Wednesday, March 31, 2010

Paulson Adviser Warns of Shifting Bubble

Former UCLA Anderson Forecast economist Chris Thornberg, founder of Beacon Economics and who sits on the advisory board of the John Paulson hedge funds, has come out with a forecast that is significantly in line with our own forecasts here at EPJ.

WSJ provides details of a new Beacon Economics report:
The firm’s stance is that the $787 billion federal stimulus package and the Federal Reserve’s near-zero interest rates have propped up the economy but will prove unsustainable and are actually exacerbating some of the imbalances that led to the recession. “The nation seems to be trading in its private bubble for a public one, swapping one set of unsustainable economic drivers for another,” the report said...

The gist is this: The stimulus and other such measures have prevented a shedding of debts that needs to happen before the economy can return to sustainable growth. The saving rate has grown from its record lows, but has been propped up by tax cuts that have exacerbated the mountain of debt at all levels of government. Property values have fallen, but accounting changes have prevented banks from acknowledging a lot of underwater loans. Even the roaring stock market is artificial, in the firm’s view.

“The rally in the equity markets seems to be occurring despite the fact that overall asset prices still seem too high given our long-run potential for growth. And the bounce in the asset markets overlooks the fact that overall the national deleveraging that needs to occur to shed off record levels of debt has yet to really get underway,” the report said.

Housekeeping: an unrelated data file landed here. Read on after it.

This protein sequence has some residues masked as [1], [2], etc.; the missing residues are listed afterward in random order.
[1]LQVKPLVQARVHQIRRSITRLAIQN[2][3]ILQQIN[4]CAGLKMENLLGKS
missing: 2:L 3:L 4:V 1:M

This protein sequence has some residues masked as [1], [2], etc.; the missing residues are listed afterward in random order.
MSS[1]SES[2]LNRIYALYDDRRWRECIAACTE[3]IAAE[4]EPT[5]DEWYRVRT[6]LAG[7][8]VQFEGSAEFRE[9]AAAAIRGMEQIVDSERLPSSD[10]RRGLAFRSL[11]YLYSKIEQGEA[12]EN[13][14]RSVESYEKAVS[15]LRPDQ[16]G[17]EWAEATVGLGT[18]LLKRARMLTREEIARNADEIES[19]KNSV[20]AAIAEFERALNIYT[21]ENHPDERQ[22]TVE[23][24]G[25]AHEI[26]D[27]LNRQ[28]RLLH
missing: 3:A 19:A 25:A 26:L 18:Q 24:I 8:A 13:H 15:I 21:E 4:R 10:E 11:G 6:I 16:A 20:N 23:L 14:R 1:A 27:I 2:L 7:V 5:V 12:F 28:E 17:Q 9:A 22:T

This is pretty much in lockstep with our analysis that the "recovery" has been a manipulated recovery, and given the Fed's near zero money growth (M2), the capital structure as it currently exists can not be supporetd by the current level of savings.

As for the equity market strength, we concur that it appears to be an anomaly, and do not believe it can be sustained.

Beacon sees to possibilities from here:
“The best-case scenario is that the Federal Reserve and the Obama administration manage to draw down the public bubble slowly, a possibility that private bubbles typically don’t share,” the report says.

The downside? “The worst-case scenario is that the bubble pops rapidly, putting the economy squarely back into another recession — the double dip."
In our view, it's down to the latter. Soft landings are always tough, and as far as EPJ is concerned we are much too far down the road for anything other than a second dip--led on the downside by the stock market.


  1. Just remember that the stock market dip will have to be big enough to wipe out enough 401k's so that the people will run to the government when the government publicly proposes to manage their 401k's.

  2. Thornberg is a "one-trick pony" who relies on his supposed prediction of the real estate bubble and a flood of charts, graphs and statistics to overwhelm his audiances. Most recently he has distinguished himself by joining in the government-led criticism of the only report suggesting california's AB32 (global warming legislation) will cause higher unemployment and slower economic growth. Which in fact seems to be happening - yet Thornberg and others critque a Small Business Council report for supposed poor methodology and biased statistics. Guess who funded the 3 or 4 other reports that support AB32...various state-funded organizations. But Thornberg is silent on these. Are you sure you want this charlatan on your side?

  3. Ouch. So, the government may actually want a painful "double" dip.

    (Did the first dip ever end? Can you have a double dip that just points straight down?)